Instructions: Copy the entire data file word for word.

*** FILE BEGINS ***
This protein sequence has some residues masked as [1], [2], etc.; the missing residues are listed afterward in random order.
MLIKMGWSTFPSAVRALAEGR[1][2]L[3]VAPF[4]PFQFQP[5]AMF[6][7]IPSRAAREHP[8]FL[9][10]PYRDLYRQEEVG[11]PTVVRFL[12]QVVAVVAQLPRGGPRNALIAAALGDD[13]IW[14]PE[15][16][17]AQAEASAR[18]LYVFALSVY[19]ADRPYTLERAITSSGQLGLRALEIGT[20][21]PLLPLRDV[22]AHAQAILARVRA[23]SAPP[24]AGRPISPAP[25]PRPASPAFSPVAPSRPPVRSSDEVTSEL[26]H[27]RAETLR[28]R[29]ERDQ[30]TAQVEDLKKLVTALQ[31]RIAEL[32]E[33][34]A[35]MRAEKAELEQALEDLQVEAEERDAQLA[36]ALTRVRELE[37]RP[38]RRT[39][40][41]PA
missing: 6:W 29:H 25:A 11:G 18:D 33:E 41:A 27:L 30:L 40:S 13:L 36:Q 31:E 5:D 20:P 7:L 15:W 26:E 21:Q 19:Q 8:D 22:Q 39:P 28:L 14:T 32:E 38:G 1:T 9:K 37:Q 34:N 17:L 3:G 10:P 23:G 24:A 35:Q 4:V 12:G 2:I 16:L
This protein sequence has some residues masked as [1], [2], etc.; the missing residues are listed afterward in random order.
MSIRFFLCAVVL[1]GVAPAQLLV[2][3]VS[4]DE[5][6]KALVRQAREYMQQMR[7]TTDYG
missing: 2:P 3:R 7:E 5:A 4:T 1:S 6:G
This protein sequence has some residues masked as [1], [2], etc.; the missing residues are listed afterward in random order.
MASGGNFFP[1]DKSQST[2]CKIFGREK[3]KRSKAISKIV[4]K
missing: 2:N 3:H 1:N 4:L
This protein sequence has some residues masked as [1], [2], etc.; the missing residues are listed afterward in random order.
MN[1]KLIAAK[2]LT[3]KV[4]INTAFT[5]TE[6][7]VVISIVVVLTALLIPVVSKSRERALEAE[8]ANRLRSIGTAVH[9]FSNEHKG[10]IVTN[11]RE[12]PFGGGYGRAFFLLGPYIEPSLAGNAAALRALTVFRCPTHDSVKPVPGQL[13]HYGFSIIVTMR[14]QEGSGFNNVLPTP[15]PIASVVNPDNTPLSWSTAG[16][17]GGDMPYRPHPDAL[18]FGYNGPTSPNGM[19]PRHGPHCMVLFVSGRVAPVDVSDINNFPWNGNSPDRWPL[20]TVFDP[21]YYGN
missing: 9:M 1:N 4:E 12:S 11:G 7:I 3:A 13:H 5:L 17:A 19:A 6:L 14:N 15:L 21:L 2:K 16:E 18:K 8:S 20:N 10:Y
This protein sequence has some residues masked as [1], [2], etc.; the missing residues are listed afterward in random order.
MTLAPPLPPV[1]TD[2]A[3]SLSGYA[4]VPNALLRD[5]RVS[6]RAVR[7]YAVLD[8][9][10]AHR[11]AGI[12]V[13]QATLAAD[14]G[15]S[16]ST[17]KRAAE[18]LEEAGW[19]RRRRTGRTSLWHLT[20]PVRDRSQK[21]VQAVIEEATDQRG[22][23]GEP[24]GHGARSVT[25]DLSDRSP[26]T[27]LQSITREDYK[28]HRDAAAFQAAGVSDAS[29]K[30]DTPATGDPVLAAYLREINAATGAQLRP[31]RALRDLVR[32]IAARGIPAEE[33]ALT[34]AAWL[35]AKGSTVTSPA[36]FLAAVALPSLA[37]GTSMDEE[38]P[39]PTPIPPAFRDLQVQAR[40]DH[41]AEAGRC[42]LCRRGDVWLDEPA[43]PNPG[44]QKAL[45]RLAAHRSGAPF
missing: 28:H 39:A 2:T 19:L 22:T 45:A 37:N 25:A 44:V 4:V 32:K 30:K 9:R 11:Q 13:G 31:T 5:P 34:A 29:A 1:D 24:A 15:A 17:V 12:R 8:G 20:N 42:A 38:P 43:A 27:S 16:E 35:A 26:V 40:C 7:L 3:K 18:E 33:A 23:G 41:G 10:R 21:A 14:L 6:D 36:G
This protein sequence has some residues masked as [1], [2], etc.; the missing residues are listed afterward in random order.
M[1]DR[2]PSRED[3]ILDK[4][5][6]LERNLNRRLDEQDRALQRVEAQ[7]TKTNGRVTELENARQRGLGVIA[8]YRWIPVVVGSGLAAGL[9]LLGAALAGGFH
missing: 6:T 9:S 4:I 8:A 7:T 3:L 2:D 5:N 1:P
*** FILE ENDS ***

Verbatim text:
This protein sequence has some residues masked as [1], [2], etc.; the missing residues are listed afterward in random order.
MLIKMGWSTFPSAVRALAEGR[1][2]L[3]VAPF[4]PFQFQP[5]AMF[6][7]IPSRAAREHP[8]FL[9][10]PYRDLYRQEEVG[11]PTVVRFL[12]QVVAVVAQLPRGGPRNALIAAALGDD[13]IW[14]PE[15][16][17]AQAEASAR[18]LYVFALSVY[19]ADRPYTLERAITSSGQLGLRALEIGT[20][21]PLLPLRDV[22]AHAQAILARVRA[23]SAPP[24]AGRPISPAP[25]PRPASPAFSPVAPSRPPVRSSDEVTSEL[26]H[27]RAETLR[28]R[29]ERDQ[30]TAQVEDLKKLVTALQ[31]RIAEL[32]E[33][34]A[35]MRAEKAELEQALEDLQVEAEERDAQLA[36]ALTRVRELE[37]RP[38]RRT[39][40][41]PA
missing: 6:W 29:H 25:A 11:G 18:D 33:E 41:A 27:L 30:L 40:S 13:L 36:Q 31:E 5:D 20:P 7:L 15:W 26:E 21:Q 19:Q 8:D 22:Q 39:P 28:L 14:T 32:E 38:G 1:T 9:K 37:Q 34:N 17:L 3:G 10:P 23:G 24:A 35:Q 4:V 12:G 2:I 16:L
This protein sequence has some residues masked as [1], [2], etc.; the missing residues are listed afterward in random order.
MSIRFFLCAVVL[1]GVAPAQLLV[2][3]VS[4]DE[5][6]KALVRQAREYMQQMR[7]TTDYG
missing: 2:P 3:R 7:E 5:A 4:T 1:S 6:G
This protein sequence has some residues masked as [1], [2], etc.; the missing residues are listed afterward in random order.
MASGGNFFP[1]DKSQST[2]CKIFGREK[3]KRSKAISKIV[4]K
missing: 2:N 3:H 1:N 4:L
This protein sequence has some residues masked as [1], [2], etc.; the missing residues are listed afterward in random order.
MN[1]KLIAAK[2]LT[3]KV[4]INTAFT[5]TE[6][7]VVISIVVVLTALLIPVVSKSRERALEAE[8]ANRLRSIGTAVH[9]FSNEHKG[10]IVTN[11]RE[12]PFGGGYGRAFFLLGPYIEPSLAGNAAALRALTVFRCPTHDSVKPVPGQL[13]HYGFSIIVTMR[14]QEGSGFNNVLPTP[15]PIASVVNPDNTPLSWSTAG[16][17]GGDMPYRPHPDAL[18]FGYNGPTSPNGM[19]PRHGPHCMVLFVSGRVAPVDVSDINNFPWNGNSPDRWPL[20]TVFDP[21]YYGN
missing: 9:M 1:N 4:E 12:S 11:G 7:I 3:A 13:H 5:L 17:A 19:A 6:L 14:N 15:L 21:L 2:K 16:E 18:K 8:S 20:N 10:Y
This protein sequence has some residues masked as [1], [2], etc.; the missing residues are listed afterward in random order.
MTLAPPLPPV[1]TD[2]A[3]SLSGYA[4]VPNALLRD[5]RVS[6]RAVR[7]YAVLD[8][9][10]AHR[11]AGI[12]V[13]QATLAAD[14]G[15]S[16]ST[17]KRAAE[18]LEEAGW[19]RRRRTGRTSLWHLT[20]PVRDRSQK[21]VQAVIEEATDQRG[22][23]GEP[24]GHGARSVT[25]DLSDRSP[26]T[27]LQSITREDYK[28]HRDAAAFQAAGVSDAS[29]K[30]DTPATGDPVLAAYLREINAATGAQLRP[31]RALRDLVR[32]IAARGIPAEE[33]ALT[34]AAWL[35]AKGSTVTSPA[36]FLAAVALPSLA[37]GTSMDEE[38]P[39]PTPIPPAFRDLQVQAR[40]DH[41]AEAGRC[42]LCRRGDVWLDEPA[43]PNPG[44]QKAL[45]RLAAHRSGAPF
missing: 28:H 39:A 2:T 19:L 22:T 45:A 37:N 25:A 44:V 4:V 32:K 30:K 9:R 11:Q 13:G 31:T 5:P 34:A 29:A 1:D 24:A 15:A 17:V 12:R 8:G 20:N 42:A 38:P 43:A 27:S 16:E 35:A 26:V 40:C 7:L 3:K 18:E 33:A 23:G 41:G 10:R 21:A 14:L 6:D 36:G
This protein sequence has some residues masked as [1], [2], etc.; the missing residues are listed afterward in random order.
M[1]DR[2]PSRED[3]ILDK[4][5][6]LERNLNRRLDEQDRALQRVEAQ[7]TKTNGRVTELENARQRGLGVIA[8]YRWIPVVVGSGLAAGL[9]LLGAALAGGFH
missing: 6:T 9:S 4:I 8:A 7:T 3:L 2:D 5:N 1:P